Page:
“The problem is that these North Korean orphans have no nationality because of the Chinese government. They are also being neglected by the South Korean government.”
“Sung-ryong Kim at our Church has been in South Korea for 5 years. His mother gave birth to him in China and was repatriated and executed in North Korea. The South Korean Law requires proof that he is the son of a North Korean citizen. He should be acknowledged as citizen even if he is not allowed the resettlement funds. But how can his dead mother prove anything. We have the papers from China saying that ‘Sung-ryong’s mother was repatriated’ but to no avail. Sung-ryong’s citizenship has not been solved for the past 5 years, so he cannot go to school. The headmaster of a local elementary school allowed him to study and he is currently attending sixth grade but it is impossible to go to middle school.”
Operating “Durihana International School” an alternative school
Durihana currently focuses on the rescue of North Korean defectors and supports spreading the gospel in North Korea and the underground church. It also operates Angel’s house (for North Korean orphans without nationality), helps North Korean defectors settle, maintains international solidarity to secure refugee status for the North Korean defectors and participates in human rights movement among other various programs. This is what Pastor Chun says;
“By connecting churches around the country with the North Korean defectors, they feel less lonely and this lessens the cultural clashes that they experience. It also helps them settle down in South Korea more securely. We are trying to give the North Korean defectors a resting place and help them live in a community as they have lost their beloved family and home.”
- I heard Durihana International School was established in 2009 as an alternative school.
“The youth that have wandered in China have become too old and found it difficult to adjust at school. English was too hard as well. In this global era, it is difficult to survive without knowing English. Durihana International School was established to help these North Korean youth prepare to become leaders for the unified Korea.
Fortunately 80 or so English speaking volunteers including those that have graduated prestigious US universities are helping with the English studies. Upon graduation the students can choose to study in the US through the churches of the directors of Durihana USA.
Durihana is currently based in Bangbaedong, Seochogu, Seoul with about 50 North Korean defectors including college students. Pastor Chun says “the 4 story building that the mission uses is rented for 12 million won per month. Trying to have the International School and dormitory together, we lacked space and have additionally rented 3 small apartments.”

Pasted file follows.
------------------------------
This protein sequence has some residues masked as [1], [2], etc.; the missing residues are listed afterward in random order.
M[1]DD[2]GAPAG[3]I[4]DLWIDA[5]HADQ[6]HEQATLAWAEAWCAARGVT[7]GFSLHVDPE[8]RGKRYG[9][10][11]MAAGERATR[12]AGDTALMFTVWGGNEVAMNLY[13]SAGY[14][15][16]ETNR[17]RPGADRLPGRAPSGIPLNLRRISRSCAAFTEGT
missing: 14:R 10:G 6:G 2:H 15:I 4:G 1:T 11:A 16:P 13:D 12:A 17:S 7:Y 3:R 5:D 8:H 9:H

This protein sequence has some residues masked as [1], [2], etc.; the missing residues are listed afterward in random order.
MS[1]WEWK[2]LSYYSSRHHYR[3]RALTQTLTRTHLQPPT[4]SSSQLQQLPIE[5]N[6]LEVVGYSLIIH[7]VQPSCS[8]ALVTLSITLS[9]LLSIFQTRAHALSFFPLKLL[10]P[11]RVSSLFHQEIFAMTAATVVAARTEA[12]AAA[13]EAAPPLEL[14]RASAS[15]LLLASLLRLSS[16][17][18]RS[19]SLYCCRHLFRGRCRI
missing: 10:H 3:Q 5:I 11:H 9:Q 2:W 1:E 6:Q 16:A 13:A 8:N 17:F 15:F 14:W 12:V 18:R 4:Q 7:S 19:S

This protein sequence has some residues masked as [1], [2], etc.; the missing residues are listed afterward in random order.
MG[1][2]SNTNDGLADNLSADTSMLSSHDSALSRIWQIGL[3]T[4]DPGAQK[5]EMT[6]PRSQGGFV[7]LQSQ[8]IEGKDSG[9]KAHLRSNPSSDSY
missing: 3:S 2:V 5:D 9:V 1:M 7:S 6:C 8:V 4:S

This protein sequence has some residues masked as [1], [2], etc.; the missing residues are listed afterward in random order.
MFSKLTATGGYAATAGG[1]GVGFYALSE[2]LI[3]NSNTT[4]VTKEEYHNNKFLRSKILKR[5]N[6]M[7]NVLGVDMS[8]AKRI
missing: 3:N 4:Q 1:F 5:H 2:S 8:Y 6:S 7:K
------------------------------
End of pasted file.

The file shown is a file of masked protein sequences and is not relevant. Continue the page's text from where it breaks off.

Going down to the canteen during the interview, students and teachers were singing happy birthday. Pastor Chun says “the ones that are taller and look better nourished are orphans from China and those that are shorter and smaller are from North Korea.” Of the 25 elementary, middle and high school students, 7 students, which is equivalent to 30%, were North Korean orphans from China.
- Do the North Korean orphans from China speak Korean?
“At first they do not speak a word of Korean but after 6 months of intensive study at the International School they start to speak. We also have many teachers fluent in Chinese. Even if these orphans do meet their mothers, it takes a lot of time for their wounds to heal.”
Government should provide settlement support program
- Your first focus was to bring the North Korean defectors to South Korea but now your focus has shifted to starting an International School and helping them settle?
“Looking at the first 300 North Korean defectors, I found it worthwhile to see them find freedom. Unfortunately after about 4 years and with more than 4500 North Korean defectors in South Korea, I heard that there were few that had properly settled down and some had become criminals. Some even fled abroad. If I were to uproot the tree, I thought it should be my responsibility to help them become properly replanted. I thought of giving them the training that they needed and help them blend into society.”
Pastor Chun explains “the North Koreans are accustomed to doing what the Party requested of them from very young and are familiar to receiving work from the Party. They are passive and do not know how to share and lack gratefulness. If they do receive help, rather than being grateful they question the intent of the provider.” Pastor Chun said that he went through difficult times and cried a lot when he was sued by the North Korean defectors, who he had risked his own life to save, for embezzlement and sexual harassment.